In a revolutionary study, researchers identified 52 genes associated with the intelligence of humans. Although they do not seem to dictate how smart a person will be, the genes appear to be directly related to skills such as reasoning, the association of information, and problem-solving.

The discovery may pave the way to treat learning disabilities in children and related conditions.

Image credit: News Target
Image credit: News Target

The keys to intelligence

Researchers acknowledge that intelligence is associated with economic and health factors, including heritability, and genetic disposition. They start off by revealing that previous studies that have tried to associate intelligence to certain genes did not have the tools needed to reach a conclusion.

For this study, researchers analyzed the intelligence of 78,308 subjects, including adults and children. They found 40 additional new genes that appear to influence IQ, reaching a sum of 52.

Apparently, these genes tell our bodies how to construct neurons, which transmit information through the synaptic process.

The participants had completed a variety of tests, including general and fluid intelligence tests. They had their genomes scanned, as researchers looked for single base pair differences that would allow them to draw an association between genomic regions and test scores.

They determined that a single gene could not account for a large impact in intelligence. But they also found that some of the pinpointed genes had to do with autism, successful smoking cessation, and educational achievement. Of the selected genes, some had to do with depression and other mental illnesses, which shows that the genes are not solely related to intelligence.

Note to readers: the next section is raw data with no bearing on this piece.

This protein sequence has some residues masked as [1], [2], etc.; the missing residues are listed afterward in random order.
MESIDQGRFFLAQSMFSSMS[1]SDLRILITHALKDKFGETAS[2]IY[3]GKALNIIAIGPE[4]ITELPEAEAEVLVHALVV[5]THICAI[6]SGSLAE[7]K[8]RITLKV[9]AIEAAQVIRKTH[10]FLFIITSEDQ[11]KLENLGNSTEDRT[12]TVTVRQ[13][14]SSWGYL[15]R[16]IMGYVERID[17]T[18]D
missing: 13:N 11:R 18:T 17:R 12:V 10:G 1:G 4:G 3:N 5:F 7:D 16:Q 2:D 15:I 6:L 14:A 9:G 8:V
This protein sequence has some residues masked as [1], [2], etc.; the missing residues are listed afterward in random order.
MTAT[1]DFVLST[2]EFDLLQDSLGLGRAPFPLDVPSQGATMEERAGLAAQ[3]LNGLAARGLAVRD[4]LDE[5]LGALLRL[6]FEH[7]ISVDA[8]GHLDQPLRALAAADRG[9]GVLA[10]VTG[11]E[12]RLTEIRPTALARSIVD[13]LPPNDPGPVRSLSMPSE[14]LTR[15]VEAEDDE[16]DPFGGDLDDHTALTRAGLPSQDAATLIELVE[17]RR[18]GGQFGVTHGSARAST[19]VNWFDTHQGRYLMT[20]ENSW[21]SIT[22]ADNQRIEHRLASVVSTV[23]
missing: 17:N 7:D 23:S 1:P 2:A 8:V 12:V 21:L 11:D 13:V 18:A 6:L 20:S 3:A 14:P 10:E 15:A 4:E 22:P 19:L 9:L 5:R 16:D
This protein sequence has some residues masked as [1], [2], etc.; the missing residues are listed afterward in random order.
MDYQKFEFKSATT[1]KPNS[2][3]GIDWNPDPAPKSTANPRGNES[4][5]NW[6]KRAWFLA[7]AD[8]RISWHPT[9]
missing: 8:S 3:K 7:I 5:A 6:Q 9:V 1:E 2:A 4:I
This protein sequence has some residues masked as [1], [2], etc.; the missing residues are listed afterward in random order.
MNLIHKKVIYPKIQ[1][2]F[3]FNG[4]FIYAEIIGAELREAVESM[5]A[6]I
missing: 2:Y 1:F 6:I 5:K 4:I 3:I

One could look at this study as if intelligence was not an isolated factor.

 “These findings provide new insight into the genetic architecture of intelligence,” reads the report.

This refers to how intelligence actually looks like within our neurological structure.

In the simplest of terms, one could think that intelligence was directly related to brain size. The bigger the brain, the smarter the person is. While we know that this is not true, the IQ test was developed to have a statistical approach to intelligence. Still, the IQ level is not a definitive way of measuring intelligence as different types of intelligence have to do with linguistics, mathematical prowess, and even spatial intelligence.

What this study shows is that intelligence is related to an array of genes that make up the traits of an intelligent person. As each gene is activated or is more developed, an individual could be considered to be smarter in a particular way. Perhaps in the future, scientists will be able to know the exact implications of altering a certain gene.

This means that children could be educated in a personalized way to allow them to develop their weaker traits that demonstrate intelligence. Because education in schools is systematic at most, one can think that the way knowledge is imparted on kids could be improved greatly by knowing exactly what does the child need to learn to become a more intelligent human being, which could hardly be considered prejudicial.

Source: Nature